Health and Safety: RIDDOR 1995
The Reporting of Injuries, Diseases and Dangerous Occurrences Regulations 1995 (RIDDOR) was set up to help safeguard employees from injury in the workplace, and try to prevent accidents and incidents from happening. Whether it is a severe injury or just a minor cut, all accidents have to be reported in an accident book.
Major injuries must be reported immediately to the HSE via phone or email by a responsible person, more often than not the manager. The same person then has to complete RIDDOR form F2508, and send it to the HSE within the next ten days. Serious injuries include:-
· A fracture of a bone other than a finger or toe
· Amputation of any body part
· Dislocation of a shoulder, hip, knee or spine
· Loss of sight, whether it be temporary or permanent
· Loss of consciousness
· Injury requiring at least 24 hours in the hospital
· Injury leading to heat-related illnesses such a hypothermia
If the casualty has to take at least three days (including weekends) off work, the accident has to be reported as soon as possible. Although all incidents are preferred to be accounted for immediately, major injuries must be reported at the earliest convenience, if not immediately.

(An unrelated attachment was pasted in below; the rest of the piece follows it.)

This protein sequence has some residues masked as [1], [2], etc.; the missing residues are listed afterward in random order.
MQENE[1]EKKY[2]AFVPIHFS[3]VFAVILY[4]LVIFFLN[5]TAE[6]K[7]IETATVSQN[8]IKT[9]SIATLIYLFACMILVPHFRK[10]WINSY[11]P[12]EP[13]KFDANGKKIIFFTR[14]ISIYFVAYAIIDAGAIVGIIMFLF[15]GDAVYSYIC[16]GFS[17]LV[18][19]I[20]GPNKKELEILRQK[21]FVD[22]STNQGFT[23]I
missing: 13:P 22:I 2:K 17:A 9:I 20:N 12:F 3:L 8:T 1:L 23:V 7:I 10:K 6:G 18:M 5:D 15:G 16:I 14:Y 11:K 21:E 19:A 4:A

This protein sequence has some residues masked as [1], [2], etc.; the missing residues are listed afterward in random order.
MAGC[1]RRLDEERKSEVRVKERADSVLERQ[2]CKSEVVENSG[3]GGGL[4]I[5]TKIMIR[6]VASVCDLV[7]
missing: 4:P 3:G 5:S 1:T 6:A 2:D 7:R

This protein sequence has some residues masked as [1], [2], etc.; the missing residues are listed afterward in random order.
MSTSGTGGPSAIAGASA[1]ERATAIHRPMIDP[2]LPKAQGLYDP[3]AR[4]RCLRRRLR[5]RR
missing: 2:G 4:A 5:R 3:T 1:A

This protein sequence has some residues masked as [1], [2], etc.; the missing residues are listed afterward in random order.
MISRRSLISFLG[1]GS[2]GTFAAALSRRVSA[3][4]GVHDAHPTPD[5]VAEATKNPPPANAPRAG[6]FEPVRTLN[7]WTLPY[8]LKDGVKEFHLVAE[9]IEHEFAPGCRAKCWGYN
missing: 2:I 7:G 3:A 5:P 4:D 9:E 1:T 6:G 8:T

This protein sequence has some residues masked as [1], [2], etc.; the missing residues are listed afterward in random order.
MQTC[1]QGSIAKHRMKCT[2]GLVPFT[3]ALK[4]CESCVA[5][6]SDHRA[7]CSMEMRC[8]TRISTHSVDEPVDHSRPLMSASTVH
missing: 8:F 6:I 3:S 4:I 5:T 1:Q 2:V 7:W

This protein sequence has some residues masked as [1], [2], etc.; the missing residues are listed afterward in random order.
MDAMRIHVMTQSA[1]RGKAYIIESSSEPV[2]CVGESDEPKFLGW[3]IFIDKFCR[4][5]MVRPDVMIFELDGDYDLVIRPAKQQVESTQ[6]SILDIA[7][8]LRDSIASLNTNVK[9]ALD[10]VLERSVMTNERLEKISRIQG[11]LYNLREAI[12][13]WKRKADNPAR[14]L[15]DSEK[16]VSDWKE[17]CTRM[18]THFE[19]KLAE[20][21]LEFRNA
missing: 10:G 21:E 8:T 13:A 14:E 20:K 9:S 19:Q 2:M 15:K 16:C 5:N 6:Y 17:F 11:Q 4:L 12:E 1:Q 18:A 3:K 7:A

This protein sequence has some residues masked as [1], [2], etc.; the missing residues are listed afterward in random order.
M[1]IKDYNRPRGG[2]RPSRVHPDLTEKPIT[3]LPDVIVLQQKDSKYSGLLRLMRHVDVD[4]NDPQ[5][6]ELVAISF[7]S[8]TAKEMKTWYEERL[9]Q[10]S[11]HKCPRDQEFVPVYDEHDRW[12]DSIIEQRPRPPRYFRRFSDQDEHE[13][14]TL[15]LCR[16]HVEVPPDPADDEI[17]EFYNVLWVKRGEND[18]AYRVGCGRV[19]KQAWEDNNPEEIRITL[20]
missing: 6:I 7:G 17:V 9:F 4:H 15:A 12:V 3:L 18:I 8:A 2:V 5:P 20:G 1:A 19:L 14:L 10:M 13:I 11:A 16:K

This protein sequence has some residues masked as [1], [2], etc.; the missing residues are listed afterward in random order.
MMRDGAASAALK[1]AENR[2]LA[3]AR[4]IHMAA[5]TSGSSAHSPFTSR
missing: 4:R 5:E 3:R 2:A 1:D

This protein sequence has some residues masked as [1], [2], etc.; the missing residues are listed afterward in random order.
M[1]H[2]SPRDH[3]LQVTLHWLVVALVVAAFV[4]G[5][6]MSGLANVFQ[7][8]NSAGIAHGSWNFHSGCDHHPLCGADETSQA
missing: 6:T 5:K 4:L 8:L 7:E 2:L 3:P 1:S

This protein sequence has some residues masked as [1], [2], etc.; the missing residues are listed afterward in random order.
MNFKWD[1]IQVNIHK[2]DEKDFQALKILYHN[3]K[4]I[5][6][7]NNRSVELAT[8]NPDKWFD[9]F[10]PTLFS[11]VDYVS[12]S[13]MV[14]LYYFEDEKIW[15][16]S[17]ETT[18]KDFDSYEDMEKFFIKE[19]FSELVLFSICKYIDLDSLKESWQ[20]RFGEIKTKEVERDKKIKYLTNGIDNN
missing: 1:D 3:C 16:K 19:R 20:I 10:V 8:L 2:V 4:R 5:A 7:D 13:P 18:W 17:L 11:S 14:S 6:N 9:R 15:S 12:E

Diseases also have to be reported if defined. Such diseases include:-
· Anthrax, caught by animals
· Hepatitis, caught from other people’s body fluids
· Tetanus, caught from contaminated soil and animals
· Legionellosis, caught from contact with rat’s urine
Incident reports should include the following points:
· names and contact information of the reporter and witnesses;
· a detailed description of the incident;
· recommendations to prevent similar incidents in the future.
The report should then legally be kept on file for at least three to five years after the Statute of Limitations passes for that type of claim. All accidents are investigated by someone, depending on how major the accident was. Minor and initial investigations are carried out by the manager responsible for the employee or activity. The OHSAS (Occupational Health and Safety Assurance Services) will then notify the Estates Management Section of premises related incidents, so that they can investigate. More serious accidents, however, are investigated by the HSAS (Health and Safety Assurance Services).
These reports and investigations help with dealing with accidents and preventing them from happening again, making the workplace a safer environment to work in.